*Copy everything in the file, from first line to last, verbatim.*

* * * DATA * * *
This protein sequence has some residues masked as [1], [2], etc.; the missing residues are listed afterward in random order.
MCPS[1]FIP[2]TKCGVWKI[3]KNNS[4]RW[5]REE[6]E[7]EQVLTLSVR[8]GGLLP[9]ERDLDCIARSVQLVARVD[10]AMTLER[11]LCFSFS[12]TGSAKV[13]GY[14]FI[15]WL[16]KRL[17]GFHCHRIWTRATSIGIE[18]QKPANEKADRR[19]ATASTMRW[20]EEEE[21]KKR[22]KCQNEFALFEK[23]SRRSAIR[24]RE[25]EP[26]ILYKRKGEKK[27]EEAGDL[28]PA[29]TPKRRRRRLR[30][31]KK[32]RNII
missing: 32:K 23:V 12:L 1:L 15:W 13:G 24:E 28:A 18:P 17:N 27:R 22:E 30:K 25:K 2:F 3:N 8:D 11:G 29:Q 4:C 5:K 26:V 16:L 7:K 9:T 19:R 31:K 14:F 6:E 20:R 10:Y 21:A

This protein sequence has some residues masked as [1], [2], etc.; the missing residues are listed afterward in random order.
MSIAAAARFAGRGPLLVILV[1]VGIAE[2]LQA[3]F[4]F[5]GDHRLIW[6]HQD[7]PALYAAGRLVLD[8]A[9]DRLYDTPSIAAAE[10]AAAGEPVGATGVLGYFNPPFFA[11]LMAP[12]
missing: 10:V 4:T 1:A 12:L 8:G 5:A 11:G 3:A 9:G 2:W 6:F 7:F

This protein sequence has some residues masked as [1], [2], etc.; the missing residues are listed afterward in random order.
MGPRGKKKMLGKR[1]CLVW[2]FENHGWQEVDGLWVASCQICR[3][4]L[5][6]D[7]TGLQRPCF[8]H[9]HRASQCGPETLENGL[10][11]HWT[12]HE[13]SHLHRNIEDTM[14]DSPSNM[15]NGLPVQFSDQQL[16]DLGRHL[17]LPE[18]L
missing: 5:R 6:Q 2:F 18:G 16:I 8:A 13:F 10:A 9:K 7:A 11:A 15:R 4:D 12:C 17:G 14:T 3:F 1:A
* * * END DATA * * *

This protein sequence has some residues masked as [1], [2], etc.; the missing residues are listed afterward in random order.
MCPS[1]FIP[2]TKCGVWKI[3]KNNS[4]RW[5]REE[6]E[7]EQVLTLSVR[8]GGLLP[9]ERDLDCIARSVQLVARVD[10]AMTLER[11]LCFSFS[12]TGSAKV[13]GY[14]FI[15]WL[16]KRL[17]GFHCHRIWTRATSIGIE[18]QKPANEKADRR[19]ATASTMRW[20]EEEE[21]KKR[22]KCQNEFALFEK[23]SRRSAIR[24]RE[25]EP[26]ILYKRKGEKK[27]EEAGDL[28]PA[29]TPKRRRRRLR[30][31]KK[32]RNII
missing: 32:K 23:V 12:L 1:L 15:W 13:G 24:E 28:A 18:P 17:N 27:R 22:E 30:K 25:K 2:F 3:N 8:D 11:G 29:Q 4:C 5:K 26:V 16:L 7:K 9:T 19:R 31:K 14:F 6:E 20:R 10:Y 21:A

This protein sequence has some residues masked as [1], [2], etc.; the missing residues are listed afterward in random order.
MSIAAAARFAGRGPLLVILV[1]VGIAE[2]LQA[3]F[4]F[5]GDHRLIW[6]HQD[7]PALYAAGRLVLD[8]A[9]DRLYDTPSIAAAE[10]AAAGEPVGATGVLGYFNPPFFA[11]LMAP[12]
missing: 10:V 4:T 1:A 12:L 8:G 5:A 11:G 3:A 9:G 2:W 6:F 7:F

This protein sequence has some residues masked as [1], [2], etc.; the missing residues are listed afterward in random order.
MGPRGKKKMLGKR[1]CLVW[2]FENHGWQEVDGLWVASCQICR[3][4]L[5][6]D[7]TGLQRPCF[8]H[9]HRASQCGPETLENGL[10][11]HWT[12]HE[13]SHLHRNIEDTM[14]DSPSNM[15]NGLPVQFSDQQL[16]DLGRHL[17]LPE[18]L
missing: 5:R 6:Q 2:F 18:G 16:I 8:A 13:F 10:A 9:K 7:A 11:A 15:R 4:D 12:C 17:G 14:T 3:F 1:A